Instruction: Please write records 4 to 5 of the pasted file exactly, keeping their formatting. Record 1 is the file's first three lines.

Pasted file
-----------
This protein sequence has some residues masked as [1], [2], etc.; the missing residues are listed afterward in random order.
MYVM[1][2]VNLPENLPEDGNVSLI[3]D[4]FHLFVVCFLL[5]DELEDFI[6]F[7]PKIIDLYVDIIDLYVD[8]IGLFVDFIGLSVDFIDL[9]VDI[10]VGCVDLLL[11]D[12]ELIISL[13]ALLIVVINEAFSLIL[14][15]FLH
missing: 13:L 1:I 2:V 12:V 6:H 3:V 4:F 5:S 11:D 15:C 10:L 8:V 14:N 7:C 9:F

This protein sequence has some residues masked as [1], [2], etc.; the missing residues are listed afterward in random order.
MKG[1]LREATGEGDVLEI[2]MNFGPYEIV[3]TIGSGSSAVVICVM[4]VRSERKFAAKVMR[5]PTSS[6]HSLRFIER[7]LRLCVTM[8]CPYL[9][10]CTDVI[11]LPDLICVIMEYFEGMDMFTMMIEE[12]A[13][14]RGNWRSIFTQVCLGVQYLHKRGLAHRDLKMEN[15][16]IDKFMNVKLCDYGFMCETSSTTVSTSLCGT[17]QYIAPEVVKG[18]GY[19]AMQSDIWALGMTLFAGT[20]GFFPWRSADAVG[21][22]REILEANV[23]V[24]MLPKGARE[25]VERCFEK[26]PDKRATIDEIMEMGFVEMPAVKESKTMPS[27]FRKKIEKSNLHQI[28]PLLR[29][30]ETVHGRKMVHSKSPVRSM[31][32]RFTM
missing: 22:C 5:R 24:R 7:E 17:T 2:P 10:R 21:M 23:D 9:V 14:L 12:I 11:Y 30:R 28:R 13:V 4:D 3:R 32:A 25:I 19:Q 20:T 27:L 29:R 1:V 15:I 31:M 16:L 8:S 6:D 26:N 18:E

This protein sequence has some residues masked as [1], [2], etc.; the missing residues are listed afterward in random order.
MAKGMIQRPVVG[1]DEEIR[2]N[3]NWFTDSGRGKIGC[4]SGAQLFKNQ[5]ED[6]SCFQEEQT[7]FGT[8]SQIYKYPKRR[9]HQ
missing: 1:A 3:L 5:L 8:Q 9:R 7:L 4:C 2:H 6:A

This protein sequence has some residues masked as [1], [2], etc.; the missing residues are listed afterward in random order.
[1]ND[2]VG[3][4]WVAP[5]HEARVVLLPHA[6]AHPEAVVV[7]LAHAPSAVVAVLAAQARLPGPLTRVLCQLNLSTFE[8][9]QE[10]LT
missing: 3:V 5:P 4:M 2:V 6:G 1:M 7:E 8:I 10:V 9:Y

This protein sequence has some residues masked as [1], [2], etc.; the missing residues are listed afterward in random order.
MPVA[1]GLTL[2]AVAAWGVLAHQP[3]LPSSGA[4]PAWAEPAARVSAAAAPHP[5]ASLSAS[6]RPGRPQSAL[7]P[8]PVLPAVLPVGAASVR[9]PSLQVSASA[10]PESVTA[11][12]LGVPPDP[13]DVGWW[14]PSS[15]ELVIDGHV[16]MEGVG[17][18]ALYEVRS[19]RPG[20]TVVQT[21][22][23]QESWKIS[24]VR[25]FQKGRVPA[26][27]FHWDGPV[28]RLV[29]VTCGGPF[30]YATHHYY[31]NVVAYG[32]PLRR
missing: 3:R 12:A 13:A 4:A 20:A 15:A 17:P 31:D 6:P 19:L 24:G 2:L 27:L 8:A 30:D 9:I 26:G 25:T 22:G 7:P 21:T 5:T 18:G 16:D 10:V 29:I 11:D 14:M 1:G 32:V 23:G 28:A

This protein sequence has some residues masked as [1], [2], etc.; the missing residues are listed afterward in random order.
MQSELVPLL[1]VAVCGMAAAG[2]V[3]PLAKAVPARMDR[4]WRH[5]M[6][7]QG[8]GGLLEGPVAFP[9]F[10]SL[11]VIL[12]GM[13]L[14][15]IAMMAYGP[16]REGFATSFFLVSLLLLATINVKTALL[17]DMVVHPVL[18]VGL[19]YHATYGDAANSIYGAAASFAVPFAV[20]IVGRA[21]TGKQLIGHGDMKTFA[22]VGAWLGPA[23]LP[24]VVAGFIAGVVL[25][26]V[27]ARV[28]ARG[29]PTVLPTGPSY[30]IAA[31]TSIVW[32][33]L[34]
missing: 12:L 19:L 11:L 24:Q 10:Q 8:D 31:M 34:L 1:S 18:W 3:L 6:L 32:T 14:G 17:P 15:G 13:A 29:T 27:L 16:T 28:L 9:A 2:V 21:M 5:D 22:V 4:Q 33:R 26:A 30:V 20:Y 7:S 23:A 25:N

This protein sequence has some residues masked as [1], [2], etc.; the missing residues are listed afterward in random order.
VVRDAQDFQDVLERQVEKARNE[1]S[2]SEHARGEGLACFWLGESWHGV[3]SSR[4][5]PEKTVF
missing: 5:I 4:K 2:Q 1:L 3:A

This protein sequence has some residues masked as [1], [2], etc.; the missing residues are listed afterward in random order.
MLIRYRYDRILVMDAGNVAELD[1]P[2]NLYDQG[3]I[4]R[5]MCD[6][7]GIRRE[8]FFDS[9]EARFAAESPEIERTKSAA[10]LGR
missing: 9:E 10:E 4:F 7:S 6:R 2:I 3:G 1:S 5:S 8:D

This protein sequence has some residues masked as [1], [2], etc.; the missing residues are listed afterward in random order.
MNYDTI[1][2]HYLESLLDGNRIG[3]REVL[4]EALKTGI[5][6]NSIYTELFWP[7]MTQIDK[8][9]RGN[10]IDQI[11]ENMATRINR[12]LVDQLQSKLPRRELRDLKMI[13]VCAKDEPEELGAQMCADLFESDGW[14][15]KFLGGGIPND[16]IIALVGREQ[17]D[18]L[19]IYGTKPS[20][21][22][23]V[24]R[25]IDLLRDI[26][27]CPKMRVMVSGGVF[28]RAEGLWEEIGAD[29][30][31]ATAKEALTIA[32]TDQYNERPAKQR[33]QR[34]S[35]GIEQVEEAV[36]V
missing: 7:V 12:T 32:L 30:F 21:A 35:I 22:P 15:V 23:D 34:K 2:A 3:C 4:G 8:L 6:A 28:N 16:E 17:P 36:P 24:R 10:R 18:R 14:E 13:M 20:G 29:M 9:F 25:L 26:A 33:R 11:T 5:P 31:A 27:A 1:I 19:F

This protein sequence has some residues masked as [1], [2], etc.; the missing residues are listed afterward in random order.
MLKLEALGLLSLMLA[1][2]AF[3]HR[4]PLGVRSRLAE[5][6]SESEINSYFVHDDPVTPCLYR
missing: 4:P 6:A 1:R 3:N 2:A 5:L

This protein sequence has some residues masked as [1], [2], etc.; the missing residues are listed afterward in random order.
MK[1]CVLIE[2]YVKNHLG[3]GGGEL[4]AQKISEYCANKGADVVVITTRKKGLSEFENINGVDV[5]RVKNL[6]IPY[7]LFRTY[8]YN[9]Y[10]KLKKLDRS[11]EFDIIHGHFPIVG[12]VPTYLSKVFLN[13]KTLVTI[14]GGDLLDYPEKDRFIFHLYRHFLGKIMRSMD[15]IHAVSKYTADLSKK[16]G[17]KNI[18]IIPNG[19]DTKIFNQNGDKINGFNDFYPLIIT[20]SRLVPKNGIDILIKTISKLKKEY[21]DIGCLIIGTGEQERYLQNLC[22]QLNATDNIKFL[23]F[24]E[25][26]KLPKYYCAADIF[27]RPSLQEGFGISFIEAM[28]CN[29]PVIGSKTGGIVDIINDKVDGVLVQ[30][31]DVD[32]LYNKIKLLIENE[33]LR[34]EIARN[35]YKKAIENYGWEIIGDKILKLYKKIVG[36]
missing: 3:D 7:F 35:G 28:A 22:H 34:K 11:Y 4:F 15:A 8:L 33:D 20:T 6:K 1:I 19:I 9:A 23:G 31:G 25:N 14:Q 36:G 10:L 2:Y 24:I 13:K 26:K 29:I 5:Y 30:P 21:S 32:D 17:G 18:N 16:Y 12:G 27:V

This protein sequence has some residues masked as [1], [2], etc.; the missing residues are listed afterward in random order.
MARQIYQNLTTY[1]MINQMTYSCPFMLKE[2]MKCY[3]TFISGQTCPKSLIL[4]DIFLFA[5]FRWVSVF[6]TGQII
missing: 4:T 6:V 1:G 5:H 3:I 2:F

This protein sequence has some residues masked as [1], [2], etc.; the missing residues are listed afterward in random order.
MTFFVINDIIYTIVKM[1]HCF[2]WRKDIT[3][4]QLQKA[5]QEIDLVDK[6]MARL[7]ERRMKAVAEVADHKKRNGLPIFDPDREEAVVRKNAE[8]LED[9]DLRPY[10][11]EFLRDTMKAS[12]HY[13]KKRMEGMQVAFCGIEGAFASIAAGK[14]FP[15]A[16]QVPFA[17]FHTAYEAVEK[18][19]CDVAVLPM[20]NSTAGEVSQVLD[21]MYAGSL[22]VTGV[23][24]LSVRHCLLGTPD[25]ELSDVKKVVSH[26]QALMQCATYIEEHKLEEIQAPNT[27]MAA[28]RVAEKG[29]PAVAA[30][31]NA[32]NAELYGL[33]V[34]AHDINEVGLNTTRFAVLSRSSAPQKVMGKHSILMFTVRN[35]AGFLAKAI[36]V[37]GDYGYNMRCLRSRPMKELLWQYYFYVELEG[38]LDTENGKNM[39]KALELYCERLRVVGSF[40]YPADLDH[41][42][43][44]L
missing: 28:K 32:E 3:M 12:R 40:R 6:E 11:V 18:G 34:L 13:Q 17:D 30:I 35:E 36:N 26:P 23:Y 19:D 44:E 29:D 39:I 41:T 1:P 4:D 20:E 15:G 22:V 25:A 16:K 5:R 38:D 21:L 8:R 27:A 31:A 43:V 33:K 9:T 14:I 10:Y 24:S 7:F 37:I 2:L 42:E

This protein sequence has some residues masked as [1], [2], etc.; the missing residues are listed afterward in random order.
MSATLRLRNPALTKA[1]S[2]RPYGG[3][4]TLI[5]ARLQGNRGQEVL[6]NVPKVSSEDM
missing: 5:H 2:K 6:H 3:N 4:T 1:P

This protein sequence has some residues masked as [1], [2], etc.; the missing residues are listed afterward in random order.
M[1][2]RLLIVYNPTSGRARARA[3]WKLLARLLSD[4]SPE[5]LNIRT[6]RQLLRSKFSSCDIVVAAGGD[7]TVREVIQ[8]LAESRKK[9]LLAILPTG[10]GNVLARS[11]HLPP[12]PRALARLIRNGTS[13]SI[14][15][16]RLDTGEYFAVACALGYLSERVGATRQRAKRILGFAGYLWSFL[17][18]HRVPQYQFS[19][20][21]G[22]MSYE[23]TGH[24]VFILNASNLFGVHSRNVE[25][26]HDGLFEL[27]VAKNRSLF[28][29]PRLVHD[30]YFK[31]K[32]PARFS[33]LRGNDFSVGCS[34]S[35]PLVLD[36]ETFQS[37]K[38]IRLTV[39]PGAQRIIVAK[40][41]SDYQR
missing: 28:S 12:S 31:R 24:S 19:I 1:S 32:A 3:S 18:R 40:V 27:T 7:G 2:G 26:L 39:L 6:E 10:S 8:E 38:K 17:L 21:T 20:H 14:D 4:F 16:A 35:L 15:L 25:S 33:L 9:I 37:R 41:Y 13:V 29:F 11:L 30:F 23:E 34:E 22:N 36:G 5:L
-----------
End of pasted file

This protein sequence has some residues masked as [1], [2], etc.; the missing residues are listed afterward in random order.
[1]ND[2]VG[3][4]WVAP[5]HEARVVLLPHA[6]AHPEAVVV[7]LAHAPSAVVAVLAAQARLPGPLTRVLCQLNLSTFE[8][9]QE[10]LT
missing: 3:V 5:P 4:M 2:V 6:G 1:M 7:E 8:I 10:V 9:Y

This protein sequence has some residues masked as [1], [2], etc.; the missing residues are listed afterward in random order.
MPVA[1]GLTL[2]AVAAWGVLAHQP[3]LPSSGA[4]PAWAEPAARVSAAAAPHP[5]ASLSAS[6]RPGRPQSAL[7]P[8]PVLPAVLPVGAASVR[9]PSLQVSASA[10]PESVTA[11][12]LGVPPDP[13]DVGWW[14]PSS[15]ELVIDGHV[16]MEGVG[17][18]ALYEVRS[19]RPG[20]TVVQT[21][22][23]QESWKIS[24]VR[25]FQKGRVPA[26][27]FHWDGPV[28]RLV[29]VTCGGPF[30]YATHHYY[31]NVVAYG[32]PLRR
missing: 3:R 12:A 13:A 4:A 20:A 15:A 17:P 31:D 6:P 19:L 24:G 2:L 27:L 8:A 30:D 9:I 26:G 25:T 22:G 7:P 21:T 5:T 18:G 16:D 10:V 29:I 11:D 14:M 1:G 32:V 23:G 28:A